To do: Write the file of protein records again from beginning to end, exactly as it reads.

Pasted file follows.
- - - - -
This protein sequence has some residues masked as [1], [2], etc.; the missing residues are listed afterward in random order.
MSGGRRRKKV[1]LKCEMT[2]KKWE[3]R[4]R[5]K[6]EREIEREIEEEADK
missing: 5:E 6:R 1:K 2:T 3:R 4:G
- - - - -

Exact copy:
This protein sequence has some residues masked as [1], [2], etc.; the missing residues are listed afterward in random order.
MSGGRRRKKV[1]LKCEMT[2]KKWE[3]R[4]R[5]K[6]EREIEREIEEEADK
missing: 5:E 6:R 1:K 2:T 3:R 4:G